Hi! For the uninitiated, who and what is Gang Colours?
Gang Colours is me, Will Ozanne and I make experimental and emotionally driven electronic music
When did you pick up production and what impelled you to do so? Was there any decisive moment for you?
I was 13 when I got my first bit of music software from PC World called ‘hip-hop ejay’ which i liked a lot but eventually felt I needed to take it to the next level. So, my cousin showed me fruity loops which I had a long and enjoyable stint on but in the last few years I’ve settled comfortably into Logic. I’m not entirely sure what impelled me to get involved into music production, I just wanted to play around with loops and make hip hop beats at the beginning, then after a while I felt I wanted to make my own small imprint on the industry with my own approach to music making.
Your arrangements and song structure are unusual for electronic music and hint at a much wider sphere of influence. How have your musical tastes, influences and style developed to the point they are at now?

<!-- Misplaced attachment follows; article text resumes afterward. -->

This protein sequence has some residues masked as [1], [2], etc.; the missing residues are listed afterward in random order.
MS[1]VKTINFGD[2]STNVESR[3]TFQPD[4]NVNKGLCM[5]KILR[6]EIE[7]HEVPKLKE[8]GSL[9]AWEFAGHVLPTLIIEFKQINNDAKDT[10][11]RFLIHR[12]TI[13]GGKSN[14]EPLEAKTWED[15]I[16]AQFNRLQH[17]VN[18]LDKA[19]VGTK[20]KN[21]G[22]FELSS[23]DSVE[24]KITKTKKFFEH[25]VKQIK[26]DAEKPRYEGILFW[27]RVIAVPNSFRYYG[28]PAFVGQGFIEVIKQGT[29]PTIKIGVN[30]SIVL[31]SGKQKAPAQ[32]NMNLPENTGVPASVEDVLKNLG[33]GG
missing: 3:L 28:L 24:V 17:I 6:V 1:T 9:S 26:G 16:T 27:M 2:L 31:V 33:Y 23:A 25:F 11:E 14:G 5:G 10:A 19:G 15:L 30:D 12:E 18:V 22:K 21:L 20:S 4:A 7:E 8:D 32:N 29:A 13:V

I’ve always been interested in using styles that would usually fit to one particular genre but then bringing them into my music in my way. That for me is the only way I can convey my influences across. I think it is brave and exciting when people dare to be slightly different when creating music. And then for the music to be embraced by millions is the dream really. Queen’s ‘Bohemian Rhapsody’ is, for me, a fine example of that. The Structure in the song is all over the place, there are very loud moments and very quiet moments but it has been arranged so well that it just works.
Do you think that it is important to draw from music outside of the realms of electronic and dance?
Absolutely. I grew up listening to what my mum and dad where into, which ranges from Carole King to Ralph McTell. And I still listen to them all today. I would like to think that one day I will make music that could have that kind of longevity and could be appreciated by the people that are still only tiny sperm looking for a nice home to grow!